Day 72 – Enter the third Sergey. Helicopter and Antonov 12 pilot, and most importantly in this context: Owner of the Yacht club – 12 May

Day 72. 12th of May. Vyborg to Primorsk. 52.2 km, 6.8 km/hr average speed.

Farewell to Vyborg. Hello to the coastguard. Warm welcome in Primorsk.

We left the hotel shortly after 0700 and were on the water at 1000, after having repacked the boats and cooked and eaten breakfast at the Yacht club.

So our first paddle strokes in Russia. Perfect conditions. A summer’s day without wind. Even the water is warming up so we decided to paddle without the dry suits. A first on this trip. The warmth the last two days have turned the birches green. And pollen production is peaking. The surface of the water was like a mirror, but underneath the first 50 centimeters was a pollen soup. We must have paddled through literally tons of the stuff. We both agree that pollen is best stored in water, but there is enough to go round to fill the air as well.

We kept a good pace and after about two hours we came to Vysotsk, were we planned to have a break. Turned out Vysotsk is a base for the coast guard. As we approached, a small vessel from the coast guard came out. We hoped it had nothing to do with us. But in vain. We were waved over and told to go to shore.

Apparently something was not in order. We showed them Svetlana’s article, our blog and called our helper Vladimir Ivankiv. After some conversation it was clear: The coastguard needed a signed document describing our plans till St. Petersburg.

We were given a blank sheet of paper, wrote down the plans and signed. After that, the coast guard wished us luck and waved us on.

In three words they were professional, polite and solution orientated.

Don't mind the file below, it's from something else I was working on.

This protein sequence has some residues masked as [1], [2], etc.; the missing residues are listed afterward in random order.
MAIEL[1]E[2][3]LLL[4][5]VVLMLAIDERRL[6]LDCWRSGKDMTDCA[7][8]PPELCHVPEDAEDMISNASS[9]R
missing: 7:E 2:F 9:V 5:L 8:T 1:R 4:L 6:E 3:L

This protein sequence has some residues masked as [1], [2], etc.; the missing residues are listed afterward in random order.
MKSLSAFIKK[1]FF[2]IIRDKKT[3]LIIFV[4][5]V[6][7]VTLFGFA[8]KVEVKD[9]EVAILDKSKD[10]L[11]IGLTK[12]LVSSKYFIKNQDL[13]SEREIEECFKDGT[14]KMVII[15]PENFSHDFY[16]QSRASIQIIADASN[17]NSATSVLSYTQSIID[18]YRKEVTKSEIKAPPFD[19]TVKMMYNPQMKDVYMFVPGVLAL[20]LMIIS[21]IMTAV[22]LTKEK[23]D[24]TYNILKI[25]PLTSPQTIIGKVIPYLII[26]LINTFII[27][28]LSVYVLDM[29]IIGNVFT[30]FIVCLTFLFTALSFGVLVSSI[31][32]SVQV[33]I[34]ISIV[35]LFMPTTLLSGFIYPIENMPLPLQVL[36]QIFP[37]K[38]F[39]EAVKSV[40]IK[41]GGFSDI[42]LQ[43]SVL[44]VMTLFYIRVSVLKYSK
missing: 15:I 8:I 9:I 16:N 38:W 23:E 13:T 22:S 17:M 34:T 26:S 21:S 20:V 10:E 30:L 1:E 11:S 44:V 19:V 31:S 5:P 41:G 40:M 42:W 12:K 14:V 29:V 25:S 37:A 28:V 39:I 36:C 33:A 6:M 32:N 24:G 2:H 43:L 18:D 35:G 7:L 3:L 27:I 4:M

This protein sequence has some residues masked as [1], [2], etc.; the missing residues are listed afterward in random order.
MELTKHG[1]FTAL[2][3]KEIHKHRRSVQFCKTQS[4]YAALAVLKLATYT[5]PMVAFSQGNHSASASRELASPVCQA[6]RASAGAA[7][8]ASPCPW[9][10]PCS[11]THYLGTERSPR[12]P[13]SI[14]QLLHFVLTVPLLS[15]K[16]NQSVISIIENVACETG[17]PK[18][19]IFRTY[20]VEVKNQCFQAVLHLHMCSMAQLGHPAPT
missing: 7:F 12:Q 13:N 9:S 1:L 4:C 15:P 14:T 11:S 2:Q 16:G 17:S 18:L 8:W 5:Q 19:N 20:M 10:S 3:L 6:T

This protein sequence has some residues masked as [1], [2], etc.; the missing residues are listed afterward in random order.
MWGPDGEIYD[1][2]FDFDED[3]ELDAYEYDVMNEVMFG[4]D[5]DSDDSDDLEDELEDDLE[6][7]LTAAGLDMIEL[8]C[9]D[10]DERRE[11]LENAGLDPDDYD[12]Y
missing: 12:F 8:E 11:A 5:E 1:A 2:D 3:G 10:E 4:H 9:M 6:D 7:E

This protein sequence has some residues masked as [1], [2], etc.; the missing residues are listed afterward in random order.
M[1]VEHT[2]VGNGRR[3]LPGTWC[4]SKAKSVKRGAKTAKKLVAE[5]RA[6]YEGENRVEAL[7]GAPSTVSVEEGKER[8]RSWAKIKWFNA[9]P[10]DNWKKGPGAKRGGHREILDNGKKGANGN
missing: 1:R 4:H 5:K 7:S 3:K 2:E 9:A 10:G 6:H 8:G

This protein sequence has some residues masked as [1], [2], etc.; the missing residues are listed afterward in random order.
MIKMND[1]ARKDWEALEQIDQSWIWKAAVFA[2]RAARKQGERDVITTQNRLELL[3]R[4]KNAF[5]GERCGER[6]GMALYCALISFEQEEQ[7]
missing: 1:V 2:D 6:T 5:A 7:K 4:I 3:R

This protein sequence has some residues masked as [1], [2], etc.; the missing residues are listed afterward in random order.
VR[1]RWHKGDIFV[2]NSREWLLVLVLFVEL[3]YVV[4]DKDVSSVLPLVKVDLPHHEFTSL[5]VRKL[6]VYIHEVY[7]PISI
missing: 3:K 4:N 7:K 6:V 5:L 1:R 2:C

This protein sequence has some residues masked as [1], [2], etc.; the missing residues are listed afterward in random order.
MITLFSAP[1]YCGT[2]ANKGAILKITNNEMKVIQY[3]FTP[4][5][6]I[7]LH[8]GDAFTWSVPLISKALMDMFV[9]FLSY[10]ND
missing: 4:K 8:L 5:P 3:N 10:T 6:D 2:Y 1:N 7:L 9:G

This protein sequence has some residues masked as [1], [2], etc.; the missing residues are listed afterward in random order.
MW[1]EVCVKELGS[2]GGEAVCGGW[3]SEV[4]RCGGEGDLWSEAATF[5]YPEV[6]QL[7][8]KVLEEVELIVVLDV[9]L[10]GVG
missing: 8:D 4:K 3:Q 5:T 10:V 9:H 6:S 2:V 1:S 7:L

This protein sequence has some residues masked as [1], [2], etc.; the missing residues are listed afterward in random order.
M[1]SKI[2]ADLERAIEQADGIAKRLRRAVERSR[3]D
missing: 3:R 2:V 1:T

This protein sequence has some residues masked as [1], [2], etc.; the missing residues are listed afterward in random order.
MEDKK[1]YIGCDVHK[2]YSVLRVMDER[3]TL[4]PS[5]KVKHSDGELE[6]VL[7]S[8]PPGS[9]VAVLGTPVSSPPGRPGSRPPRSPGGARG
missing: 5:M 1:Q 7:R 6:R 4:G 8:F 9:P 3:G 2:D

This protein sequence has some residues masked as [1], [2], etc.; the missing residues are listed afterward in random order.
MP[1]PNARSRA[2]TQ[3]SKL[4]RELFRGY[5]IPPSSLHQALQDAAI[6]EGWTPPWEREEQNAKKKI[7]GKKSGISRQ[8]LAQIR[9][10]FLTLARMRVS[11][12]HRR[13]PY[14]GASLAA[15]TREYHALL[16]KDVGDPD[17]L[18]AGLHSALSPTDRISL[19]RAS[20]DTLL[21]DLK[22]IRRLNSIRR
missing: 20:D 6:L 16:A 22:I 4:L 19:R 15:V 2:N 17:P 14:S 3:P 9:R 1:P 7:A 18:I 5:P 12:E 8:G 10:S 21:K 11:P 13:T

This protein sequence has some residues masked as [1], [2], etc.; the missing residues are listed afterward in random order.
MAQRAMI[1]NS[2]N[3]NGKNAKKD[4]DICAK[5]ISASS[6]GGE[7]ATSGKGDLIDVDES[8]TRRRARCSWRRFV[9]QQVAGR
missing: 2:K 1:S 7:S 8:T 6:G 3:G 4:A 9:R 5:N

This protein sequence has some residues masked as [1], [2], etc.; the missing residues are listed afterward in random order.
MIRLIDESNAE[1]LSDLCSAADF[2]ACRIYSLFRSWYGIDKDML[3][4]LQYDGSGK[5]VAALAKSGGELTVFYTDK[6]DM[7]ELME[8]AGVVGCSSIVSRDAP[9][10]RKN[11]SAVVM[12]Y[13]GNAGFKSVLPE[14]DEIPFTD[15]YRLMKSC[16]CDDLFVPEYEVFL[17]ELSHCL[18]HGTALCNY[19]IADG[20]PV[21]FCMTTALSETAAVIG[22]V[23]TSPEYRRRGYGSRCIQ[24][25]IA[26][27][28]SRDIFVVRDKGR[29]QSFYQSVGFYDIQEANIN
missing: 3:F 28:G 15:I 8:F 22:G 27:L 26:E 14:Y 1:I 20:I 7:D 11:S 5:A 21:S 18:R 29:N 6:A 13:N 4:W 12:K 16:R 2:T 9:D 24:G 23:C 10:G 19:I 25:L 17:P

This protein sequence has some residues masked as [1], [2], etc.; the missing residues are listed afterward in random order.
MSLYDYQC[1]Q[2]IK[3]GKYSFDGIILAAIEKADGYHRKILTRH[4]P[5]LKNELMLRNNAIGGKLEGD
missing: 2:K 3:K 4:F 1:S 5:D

We still had 30 km to go and took the shortest route with about an hour’s open crossing. One third in we had to wait for a tanker on its way in to get loaded in Vysotsk, which seems to be at least as busy a harbor as Vyborg. In fact the busiest harbor we have seen so far.

We also met a paddler. Not easy to communicate but he was exited when we showed him our blogg.

It was a long day’s paddle, but shortly before 1900 we approached Primorsk harbor.

A small group of people were waiving and shouting at us.  Who they were and how they knew about us we don’t know, and never will. It was clear they wanted to help. Probably with directions. At least we found the Yacht club. Which is new and well designed.

They were waiting us, but language was a barrier. We spoke to Sergey the harbor master, partly with the help of Sergey the boat owner, and interrupted by Svetlana the journalist who came to interview and photograph us.

Finally, all was sorted and we were rigging us up under roof in a small pavilion. More than adequate. Enter the third Sergey. Helicopter and Antonov 12 pilot, and most importantly in this context: Owner of the Yacht club.

In about 15 min, Sergey had shown us in to a hut with bath and kitchen. After 30 minutes he had driven us to a local Cafe, ordered food and arranged for two beers, something that was first impossible.

When we were about to leave after the meal, the bill was already settled and a taxi was waiting.

As we have said before: Generosity is not in short supply in this country.

We start to realize that for the Russian leg it will be less about planning and more about capacity for flexible response.

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